by Ben Loory
The man meets a woman while out on his lunch break. She seems nice; they strike up a conversation. Before leaving, the woman gives the man her telephone number. The man goes home and thinks about it.
It's been a long time since he's been on a date.
The man calls up the woman and asks her out. They go to the movies. It is a lot of fun. The next day they have dinner, and then go for a long walk.
The man really likes the woman.
Then she invites him up to her place.
The man walks into the woman's apartment and immediately stops short. The place is beautiful-- warm, comfortable, homey. The woman goes to fix drinks in the kitchen.
The man wanders around, through the various rooms. There are so many things to admire. Books, paintings, carpets, sculptures--
Then the man sees the telescope.
It is set up by the window, looking out over the city.
The telescope bothers the man. He stands there and stares at it for quite a long time.
Then the woman enters with drinks on a tray.
The man and the woman drink their drinks in silence.
Is there something wrong? the woman says.
Wrong? says the man. What could be wrong?
I don't know, says the woman. You're very quiet.
The man stares at his drink.
I don't feel good, he says. I think maybe I should go home.
Oh no, says the woman.
It's okay, says the man. I'm sure I'll be fine in the morning.
The man drives home and goes straight to bed. He lies there, thinking about the telescope. He remembers a movie he once saw on TV, about a man who spied on his neighbors.
I bet she uses her telescope for the same thing, he thinks. She probably does. What else would she do with a telescope? That's really all there is.
He gets out of bed and goes to the window. He stands there, looking out at the city.
There, he thinks, somewhere in the distance, she's standing there looking at me.
He draws the shade.
The next day, in the afternoon, the telephone rings. It is the woman; she wants to know if he's okay. The man assures her he just has a cold.
I'll call you this weekend, he says.
But when the weekend rolls around, the man does not call her, and does not answer the phone when it rings. The phone rings more and more, and then more and more, so the man unplugs it from the wall.
In his mind, the man pictures the woman in her apartment, at the telescope, with the telephone in her hand. She's gazing down at his drawn shade, angrily dialing away.
Why won't she just leave me alone? the man thinks. Why won't she leave me alone?
Then the knocking starts on the door. The banging, and the calling out, and the pleading.
Are you in there? the woman says. Are you in there? Are you in there?
The man hides in the bathroom. He doesn't answer.
The woman keeps coming back-- and coming back, and coming back-- and knocking and knocking at the door.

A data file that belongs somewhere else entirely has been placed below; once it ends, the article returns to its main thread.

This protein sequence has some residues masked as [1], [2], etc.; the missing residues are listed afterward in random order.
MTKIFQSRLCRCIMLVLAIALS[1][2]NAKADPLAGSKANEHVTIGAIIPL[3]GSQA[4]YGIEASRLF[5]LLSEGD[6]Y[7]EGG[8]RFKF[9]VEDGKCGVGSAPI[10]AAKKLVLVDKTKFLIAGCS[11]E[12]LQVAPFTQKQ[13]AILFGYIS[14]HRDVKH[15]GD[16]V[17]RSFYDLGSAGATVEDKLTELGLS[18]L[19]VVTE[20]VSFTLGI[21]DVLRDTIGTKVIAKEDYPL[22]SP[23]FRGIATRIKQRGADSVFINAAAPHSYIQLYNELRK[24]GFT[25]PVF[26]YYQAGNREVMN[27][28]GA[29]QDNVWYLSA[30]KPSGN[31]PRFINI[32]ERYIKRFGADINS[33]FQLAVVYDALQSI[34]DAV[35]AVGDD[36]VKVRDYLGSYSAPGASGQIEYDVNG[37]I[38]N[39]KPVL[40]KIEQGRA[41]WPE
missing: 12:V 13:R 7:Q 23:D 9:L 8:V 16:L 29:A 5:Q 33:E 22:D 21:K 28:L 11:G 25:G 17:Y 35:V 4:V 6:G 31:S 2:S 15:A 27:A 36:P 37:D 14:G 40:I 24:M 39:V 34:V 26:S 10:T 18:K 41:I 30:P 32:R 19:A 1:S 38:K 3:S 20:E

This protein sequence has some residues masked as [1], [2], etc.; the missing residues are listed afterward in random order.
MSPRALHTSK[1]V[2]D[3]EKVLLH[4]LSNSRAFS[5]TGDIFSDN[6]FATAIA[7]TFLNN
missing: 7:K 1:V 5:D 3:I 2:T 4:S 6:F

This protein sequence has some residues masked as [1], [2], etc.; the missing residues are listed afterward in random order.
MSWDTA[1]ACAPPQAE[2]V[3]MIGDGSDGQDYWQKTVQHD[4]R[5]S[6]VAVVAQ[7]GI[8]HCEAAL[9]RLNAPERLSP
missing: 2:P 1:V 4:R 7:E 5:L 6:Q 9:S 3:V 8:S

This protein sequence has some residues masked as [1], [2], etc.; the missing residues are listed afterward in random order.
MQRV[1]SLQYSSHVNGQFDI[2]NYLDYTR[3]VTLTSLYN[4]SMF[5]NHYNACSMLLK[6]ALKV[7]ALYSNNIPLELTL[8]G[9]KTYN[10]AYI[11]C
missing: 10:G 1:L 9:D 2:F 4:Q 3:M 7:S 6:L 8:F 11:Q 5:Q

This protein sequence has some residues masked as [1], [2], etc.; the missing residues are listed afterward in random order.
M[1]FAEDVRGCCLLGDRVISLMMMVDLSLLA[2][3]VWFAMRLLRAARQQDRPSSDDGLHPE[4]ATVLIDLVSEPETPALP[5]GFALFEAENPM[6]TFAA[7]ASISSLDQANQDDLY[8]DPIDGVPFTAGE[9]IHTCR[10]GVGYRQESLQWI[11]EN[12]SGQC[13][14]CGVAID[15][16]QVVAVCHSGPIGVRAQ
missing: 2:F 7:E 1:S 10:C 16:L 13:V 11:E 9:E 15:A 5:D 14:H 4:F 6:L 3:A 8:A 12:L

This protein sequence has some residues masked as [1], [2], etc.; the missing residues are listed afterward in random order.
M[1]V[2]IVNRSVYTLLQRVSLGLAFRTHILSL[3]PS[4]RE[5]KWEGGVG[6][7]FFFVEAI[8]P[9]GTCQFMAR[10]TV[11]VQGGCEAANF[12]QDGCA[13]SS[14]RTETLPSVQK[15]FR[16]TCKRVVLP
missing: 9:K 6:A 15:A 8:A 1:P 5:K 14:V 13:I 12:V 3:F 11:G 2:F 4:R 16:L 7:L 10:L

One night the man wakes up to find someone's breaking in his window.
Leave me alone! the man screams and screams. Go away! Just go away!
Some time goes by. The telephone stops ringing. There is no more knocking at the door. There is no calling out, no scraping at the window.
The man feels better-- much better.
The man goes back to work-- shaky but resolved. Lunchtimes are hard-- he's scared he might see her. But he stays away from the places they went, and he never speaks to anyone.
Months go by.
The man opens the shade.
For a while, everything's fine.
And then one day there's a knock on the door.
Delivery, says a voice. Open up.
The man opens the door.
There's a stranger on the doorstep.
I'm a lawyer, the stranger says. I'm delivering this package. It was left to you by the late Sylvia Archer.
Sylvia Archer? says the man.
He sees the woman in his mind.
Yes, says the lawyer. I'm not sure if you're aware-- she killed herself a few months back. Now if you don't mind, this is actually very heavy.
He sets the package down on the floor.
When the lawyer is gone, the man locks the door. Then he stands and looks down at the box. He feels frightened, confused. He doesn't know what to do.
He reaches out and opens it up.
Inside the box is the telescope.
The man stands staring down at the telescope. Then he lifts it out of the box. He walks to the window, carefully sets it down, then raises the shade and points it out.
He peers into the viewfinder and is amazed by what he sees: a whole bright sun-filled world. His eye wanders over all of the buildings, across the parks and the people and the cars.
And after a while, his gaze drifts to a building-- an apartment building some distance away. The circular image in the viewfinder comes to rest on a window near the top.
There, inside-- in a warm, comfortable room-- a man accepts a drink from a woman. The two of them laugh, and smile at each other, and then move to a nearby telescope.
The woman reaches out and shows the man how to work it. And then, as one, they peer through. And their combined gaze falls directly on the man.
The man in his apartment, below.
Their gaze hits the man like a slap in the face. He staggers back and falls to the ground. The dead woman's telescope teeters off balance, and crashes down to the floor.
The man skitters backward-- feet flailing wildly-- and crawls into the bathroom, where he hides.
In the other room, the phone starts to ring.
The phone rings all through the night.